I’m not usually a fan of liturgical themes, slogans, mottos, or what-have-you. “The pledge of the eternal Passover” is how this preface is labelled. It tells the tale, true enough.
This preface is strongly Pauline with two New Testament references. Roc O’Connor melded the citation of Acts 17:28 into his setting of the Kenosis Canticle of Philippians–that’s where many US Catholics hear this phrase “live and move and have our being” outside of this utterance. The St Louis Jesuit applies this passage to Christ, but Saint Paul, finding himself in Athens, refers to the God of Israel, as does the Missal.
Here is the MR2:
Fairly close in wording. A bit more succinct. No sign of that weird “for” added in by ICEL or Vox Clara. Three sentences–one more than the Latin, I notice. For the effect of good communication, this seems good to me, especially if the priest were to draw out the Acts reference slightly. For contrast, here is the current version:
For in you we live and move and have our being,
and while in this body
we not only experience the daily effects of your care,
but even now possess the pledge of life eternal.
For, having received the first fruits of the Spirit,
through whom you raised up Jesus from the dead,
we hope for an everlasting share in the Paschal Mystery.
MR2 substitutes “Each day” for the more accurate “while in this body.”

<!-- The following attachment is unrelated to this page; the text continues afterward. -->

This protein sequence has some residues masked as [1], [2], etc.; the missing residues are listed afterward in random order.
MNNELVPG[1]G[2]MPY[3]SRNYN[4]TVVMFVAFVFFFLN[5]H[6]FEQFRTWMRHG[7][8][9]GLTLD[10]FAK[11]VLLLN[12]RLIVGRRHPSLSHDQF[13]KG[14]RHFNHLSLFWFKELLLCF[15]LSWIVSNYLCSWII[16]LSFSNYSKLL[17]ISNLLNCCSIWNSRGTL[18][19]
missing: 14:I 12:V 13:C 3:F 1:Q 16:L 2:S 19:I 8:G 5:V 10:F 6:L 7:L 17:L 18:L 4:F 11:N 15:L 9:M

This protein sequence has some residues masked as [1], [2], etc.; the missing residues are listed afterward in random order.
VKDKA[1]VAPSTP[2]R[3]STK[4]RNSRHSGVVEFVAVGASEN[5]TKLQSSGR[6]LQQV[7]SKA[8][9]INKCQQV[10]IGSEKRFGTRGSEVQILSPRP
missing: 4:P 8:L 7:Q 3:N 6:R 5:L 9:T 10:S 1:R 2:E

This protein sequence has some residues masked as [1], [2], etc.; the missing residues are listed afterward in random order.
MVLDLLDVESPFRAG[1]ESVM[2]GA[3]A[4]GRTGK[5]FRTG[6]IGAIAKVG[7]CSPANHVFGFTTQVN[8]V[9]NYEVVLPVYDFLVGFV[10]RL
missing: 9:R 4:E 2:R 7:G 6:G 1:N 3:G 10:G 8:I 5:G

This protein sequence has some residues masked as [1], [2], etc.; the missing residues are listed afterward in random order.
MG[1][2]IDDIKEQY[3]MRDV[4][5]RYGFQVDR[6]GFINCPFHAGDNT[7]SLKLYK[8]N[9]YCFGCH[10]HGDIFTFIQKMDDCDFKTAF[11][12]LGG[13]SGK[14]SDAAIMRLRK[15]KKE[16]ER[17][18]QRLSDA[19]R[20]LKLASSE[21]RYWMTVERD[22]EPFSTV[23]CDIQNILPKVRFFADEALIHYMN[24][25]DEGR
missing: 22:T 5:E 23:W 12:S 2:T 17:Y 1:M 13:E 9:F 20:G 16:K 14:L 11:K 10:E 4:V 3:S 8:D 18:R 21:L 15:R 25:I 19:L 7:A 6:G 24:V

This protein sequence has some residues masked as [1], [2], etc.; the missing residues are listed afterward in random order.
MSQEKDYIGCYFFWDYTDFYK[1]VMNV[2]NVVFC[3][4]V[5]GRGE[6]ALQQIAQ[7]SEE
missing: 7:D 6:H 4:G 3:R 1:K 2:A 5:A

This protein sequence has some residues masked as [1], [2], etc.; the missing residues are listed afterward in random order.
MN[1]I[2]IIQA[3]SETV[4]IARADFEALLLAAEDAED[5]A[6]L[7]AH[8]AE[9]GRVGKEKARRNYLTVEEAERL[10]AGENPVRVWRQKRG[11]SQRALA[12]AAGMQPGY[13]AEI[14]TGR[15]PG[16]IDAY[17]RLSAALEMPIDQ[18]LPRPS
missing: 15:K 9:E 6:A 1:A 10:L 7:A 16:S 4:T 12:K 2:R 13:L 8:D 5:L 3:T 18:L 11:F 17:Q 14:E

The MR2 also uses a stronger active voice for that second phrase, incorporating “possessing” in a direct phrasing of the idea expressed as “having received” in the new Missal.
We have yet another reminder of the Paschal Mystery in this preface. The reference to “first fruits” is a Jewish one in the apostle’s thinking. Romans 8:23 is part of an extended narrative where Saint Paul presents his history in Judaism and his love of the faith. He is likely recalling the Shavuot, or the Feast of Weeks. Just as ancient farmers offered the first produce from their fields, God provides the first of the qualities of the Spirit (Cf. Galatians 5:22-23) in the believers.
We get two Easter mentions here: Resurrection and Pentecost. My suggestion for use would be a Mass observing some aspect of the academic year in the Sunday assembly. A baptism at Mass, certainly. The best harmonization might be if Christians were being received into Full Communion at an Ordinary Sunday Mass.